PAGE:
Eat like a German - German Recipe:
Ma’s German Christmas Bread

Ma’s German Christmas Bread
Stollen
[ source: Wikipedia]

Serves: 8 loaves

Prep time:
Cook time:
Total time:

A Stollen is a loaf-shaped cake containing dried fruit, and covered with sugar, powdered sugar or icing sugar. The cake is usually made with chopped candied fruit and/or dried fruit, nuts and spices. Stollen is a traditional German cake, usually eaten during the Christmas season, when called Weihnachtsstollen or Christstollen. A similar cake, found in Dutch cuisine, is called a Kerststol in Dutch, while in Italian cuisine the panettone also shows a likeness.

Stollen is a bread-like fruitcake made with yeast, water and flour, and usually with zest added to the dough. Candied orange peel and candied citrus peel (Zitronat), raisins and almonds, and different spices such as cardamom and cinnamon are added. Other ingredients, such as milk, sugar, butter, salt, rum, eggs, vanilla, other dried fruits and nuts and marzipan may also be added to the Stollen dough. Except for the fruit added, the dough is quite low in sugar. The finished cake is sprinkled with icing sugar. The traditional weight of a Stollen is around 4.4 pounds (2 kg), but smaller sizes are now available.

The Dresden Stollen (originally Striezel), a moist, heavy bread filled with fruit, was first mentioned in an official document in 1474, and the most famous Stollen is still the Dresdner Stollen, sold, among other places, at the local Christmas market, Striezelmarkt. Dresden Stollen is produced in the city of Dresden and distinguished by a special seal depicting King Augustus II the Strong. This "official" Stollen is produced by only 150 Dresden bakers.

[ source: wikipedia ]

Ingredients:

  • 2 cups of Real Idaho potato buds
  • 2 cups milk
  • 3 pkg. dry yeast
  • 1 tsp. salt
  • 2 eggs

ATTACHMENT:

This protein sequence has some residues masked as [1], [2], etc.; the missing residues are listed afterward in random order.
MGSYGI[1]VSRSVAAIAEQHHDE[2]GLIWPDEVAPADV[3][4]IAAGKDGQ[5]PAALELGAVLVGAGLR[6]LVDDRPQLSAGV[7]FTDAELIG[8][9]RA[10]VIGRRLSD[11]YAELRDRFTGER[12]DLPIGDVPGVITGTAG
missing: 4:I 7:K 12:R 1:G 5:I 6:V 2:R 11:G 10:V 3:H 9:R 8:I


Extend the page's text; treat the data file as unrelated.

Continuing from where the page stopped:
• 2 cups sugar
  • 1 cup butter
  • 1 rounded tsp. nutmeg
  • 1 lb. citron
  • 1 heaping cup of nuts, chopped
  • 1 cup coconut
  • powdered sugar to coat loaves
  • flour

Procedure:

In large saucepan boil 4 cups of water, then add 2 cups of Real Idaho brand dried potato buds. Add milk and stir. Mix together the yeast and 1 cup of flour, then stir in to mixture. Add salt, eggs, sugar. Beat with mixer on low speed. While mixing add the butter, nutmeg, and 3 cups of flour.

As soon as too stiff for the beaters mix with wooden spoon. Transfer dough to large bowl (I use my roaster pan). Add 2 cups more flour, but before stirring in add citron and nuts. (When the citron and nuts are lightly coated with flour they are less likely to sink to the bottom of the dough.) Continue stirring and adding flour until consistency to knead. Knead lightly.

Cover pan with waxed paper, let rise approx. 1 hour. When double in size cut into 8 equal pieces, knead and shape into small loaves. (My loaves are about 7 inches long at this point.) Place on parchment lined cookie pans and 9 x 13 inch baking dish. (If not using parchment paper be sure to grease the bottoms of the pans.) Let raise till light. Bake at 350 degrees.

Check on loaves after 20 minutes. Remove from oven when a dark golden brown. Set on racks to cool. While still hot coat the tops of loaves with butter, then pat generously with powdered sugar. Let cool before slicing. Makes 8 loaves.




This german recipe has been written and shared by Elaine Hardt. If you would also like to share a tasty german recipe, simply send us an email or post it on Facebook. We will review it and if accepted publish your here here in this Eat like a German recipe collection.

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